Thursday, April 14, 2016

"Green" Death?

After using a public restroom, I want paper towels.  I don't want to wait in line at the blow driers, only to have slightly damp hands even after a minute of hurricane.  I can be done in a few seconds with paper towels, and have bone-dry hands to boot.

I'm old enough to remember when such blowers were considered bad for the environment because of the electricity they used, whereas paper came from a renewable resource.

If only blowers are available, though, I like the Dyson Airblades.  They're cool looking, and that blast of air seemingly comes from jet engines.  It's almost like getting a little hand massage :-)

But uh oh, maybe they're not so good for us:
Dyson Airblade hand-driers spread 60 times more germs than standard air dryers, and 1,300 times more than standard paper towels, according to research published in the Journal of Applied Microbiology.
What's a greenie to do?


Unknown said...

Also, all bathroom doors should pull open and push out. I hate washing my hands only to have to grab a door handle knowing that most guys don't wash their hands. If I had a towel I would use it to open the door. Great blog btw.

Ellen K said...

Just like Tesla, Dyson is one of those names the upper class liberals (and others admittedly) like to throw around. They will claim, based on nothing but name and price, that products from these companies are better, more efficient, greener, and so on. It is the same with brands such as Starbucks, whose coffee tastes to me like it's made from burned coffee beans, to stores such as Restoration Hardware, which offers you a chance to look edgy and as if you are recycling old hardware but without the fuss and dirt and effort of actually digging around antique stores and thrifts to find them. It's all about show. I learned that when my brother in law decided on Thanksgiving to show a visiting relative their newly remodeled bathroom as some sort of surprise. People are simply weird about labels.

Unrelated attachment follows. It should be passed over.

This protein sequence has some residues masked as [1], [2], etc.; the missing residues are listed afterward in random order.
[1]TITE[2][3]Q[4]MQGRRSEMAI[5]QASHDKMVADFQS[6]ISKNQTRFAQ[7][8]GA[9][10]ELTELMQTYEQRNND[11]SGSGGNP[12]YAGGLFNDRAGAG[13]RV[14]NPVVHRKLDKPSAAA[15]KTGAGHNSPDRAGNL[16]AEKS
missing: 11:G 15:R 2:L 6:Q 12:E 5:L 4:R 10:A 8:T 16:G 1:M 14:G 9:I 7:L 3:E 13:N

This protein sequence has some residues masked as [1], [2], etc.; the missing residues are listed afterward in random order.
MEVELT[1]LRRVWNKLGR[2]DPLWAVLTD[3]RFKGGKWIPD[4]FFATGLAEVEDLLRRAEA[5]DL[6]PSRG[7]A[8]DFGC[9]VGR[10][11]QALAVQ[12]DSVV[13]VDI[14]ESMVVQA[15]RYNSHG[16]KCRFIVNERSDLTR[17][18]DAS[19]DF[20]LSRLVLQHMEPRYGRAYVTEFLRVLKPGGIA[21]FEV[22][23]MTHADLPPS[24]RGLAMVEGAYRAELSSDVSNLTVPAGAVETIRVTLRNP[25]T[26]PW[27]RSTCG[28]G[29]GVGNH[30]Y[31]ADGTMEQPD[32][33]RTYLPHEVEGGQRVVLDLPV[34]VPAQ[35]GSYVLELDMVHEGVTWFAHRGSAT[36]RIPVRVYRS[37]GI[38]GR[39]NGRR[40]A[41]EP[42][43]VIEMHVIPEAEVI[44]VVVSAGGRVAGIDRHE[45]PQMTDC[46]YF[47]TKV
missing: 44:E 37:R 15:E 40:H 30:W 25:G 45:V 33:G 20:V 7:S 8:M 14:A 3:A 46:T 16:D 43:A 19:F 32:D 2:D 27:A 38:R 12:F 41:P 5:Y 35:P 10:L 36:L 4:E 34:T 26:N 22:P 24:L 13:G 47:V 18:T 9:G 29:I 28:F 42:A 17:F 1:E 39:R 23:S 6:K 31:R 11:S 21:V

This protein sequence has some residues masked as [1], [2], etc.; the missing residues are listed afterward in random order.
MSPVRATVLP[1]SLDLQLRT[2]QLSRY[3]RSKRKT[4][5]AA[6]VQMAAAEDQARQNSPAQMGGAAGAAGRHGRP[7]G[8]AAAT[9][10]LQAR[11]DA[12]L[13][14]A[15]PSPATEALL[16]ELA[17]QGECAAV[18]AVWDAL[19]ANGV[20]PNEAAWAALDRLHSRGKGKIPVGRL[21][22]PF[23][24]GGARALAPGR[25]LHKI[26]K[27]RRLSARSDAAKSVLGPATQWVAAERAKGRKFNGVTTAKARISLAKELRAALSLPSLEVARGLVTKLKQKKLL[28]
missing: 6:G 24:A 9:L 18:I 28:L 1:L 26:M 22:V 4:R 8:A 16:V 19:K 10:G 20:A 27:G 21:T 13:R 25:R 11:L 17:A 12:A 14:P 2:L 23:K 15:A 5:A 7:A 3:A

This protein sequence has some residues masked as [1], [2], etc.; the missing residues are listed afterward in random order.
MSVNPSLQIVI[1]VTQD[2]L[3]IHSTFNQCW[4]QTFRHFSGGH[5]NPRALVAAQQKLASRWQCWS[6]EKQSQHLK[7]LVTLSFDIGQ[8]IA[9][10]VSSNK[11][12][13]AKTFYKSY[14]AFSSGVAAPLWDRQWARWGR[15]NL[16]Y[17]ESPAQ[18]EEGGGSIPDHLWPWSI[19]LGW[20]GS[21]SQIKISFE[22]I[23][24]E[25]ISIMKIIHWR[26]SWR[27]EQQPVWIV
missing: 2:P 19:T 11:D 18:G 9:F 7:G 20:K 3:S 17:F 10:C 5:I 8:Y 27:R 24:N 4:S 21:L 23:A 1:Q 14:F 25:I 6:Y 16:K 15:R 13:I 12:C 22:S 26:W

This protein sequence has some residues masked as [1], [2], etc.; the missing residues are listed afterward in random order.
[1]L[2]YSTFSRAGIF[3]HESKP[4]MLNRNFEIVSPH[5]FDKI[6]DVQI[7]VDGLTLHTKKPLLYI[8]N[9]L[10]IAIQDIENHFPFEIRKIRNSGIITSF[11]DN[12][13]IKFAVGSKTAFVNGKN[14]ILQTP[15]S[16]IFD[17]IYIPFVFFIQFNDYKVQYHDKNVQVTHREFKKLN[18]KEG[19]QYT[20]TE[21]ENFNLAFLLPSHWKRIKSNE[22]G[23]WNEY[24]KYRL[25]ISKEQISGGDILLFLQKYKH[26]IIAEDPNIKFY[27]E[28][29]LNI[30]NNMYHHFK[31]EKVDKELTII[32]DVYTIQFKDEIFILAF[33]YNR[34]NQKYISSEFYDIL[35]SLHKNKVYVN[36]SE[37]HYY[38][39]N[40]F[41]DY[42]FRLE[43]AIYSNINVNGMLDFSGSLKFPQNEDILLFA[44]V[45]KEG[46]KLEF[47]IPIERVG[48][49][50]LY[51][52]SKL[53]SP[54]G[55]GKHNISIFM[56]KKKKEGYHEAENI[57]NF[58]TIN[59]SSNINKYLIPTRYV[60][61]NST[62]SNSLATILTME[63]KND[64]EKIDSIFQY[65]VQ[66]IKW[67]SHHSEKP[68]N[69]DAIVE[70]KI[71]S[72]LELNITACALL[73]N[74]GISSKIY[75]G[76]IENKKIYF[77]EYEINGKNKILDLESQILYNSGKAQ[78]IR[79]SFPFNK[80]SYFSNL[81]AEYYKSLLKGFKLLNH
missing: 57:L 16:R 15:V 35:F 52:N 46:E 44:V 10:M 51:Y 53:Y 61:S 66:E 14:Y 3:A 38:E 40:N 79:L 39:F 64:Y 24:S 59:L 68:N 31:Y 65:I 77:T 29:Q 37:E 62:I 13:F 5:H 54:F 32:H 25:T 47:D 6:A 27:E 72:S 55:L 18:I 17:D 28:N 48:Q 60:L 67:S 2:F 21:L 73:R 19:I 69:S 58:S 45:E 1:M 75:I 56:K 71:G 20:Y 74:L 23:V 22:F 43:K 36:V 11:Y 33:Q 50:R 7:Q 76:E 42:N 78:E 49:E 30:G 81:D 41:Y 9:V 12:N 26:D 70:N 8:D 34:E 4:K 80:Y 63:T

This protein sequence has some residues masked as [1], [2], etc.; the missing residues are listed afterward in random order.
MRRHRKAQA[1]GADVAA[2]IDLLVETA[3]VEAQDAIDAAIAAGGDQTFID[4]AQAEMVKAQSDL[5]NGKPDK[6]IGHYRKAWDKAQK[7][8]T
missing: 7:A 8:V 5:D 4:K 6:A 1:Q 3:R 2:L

Auntie Ann said...

EK: You're describing a "veblen good", which is a product whose demand increases with price, usually because it is seen as a status symbol. A $1000 purse, a $100,000 Tesla are veblen goods: inherently not much better than far cheaper alternatives, but they tell everyone just how much money you can waste.

Dyson vacs are supposed to have terrible repair records, and the hand dryer problem doesn't surprise me in the least: there's no guarantee that the person who used it before you even bothered to wash their hands at all.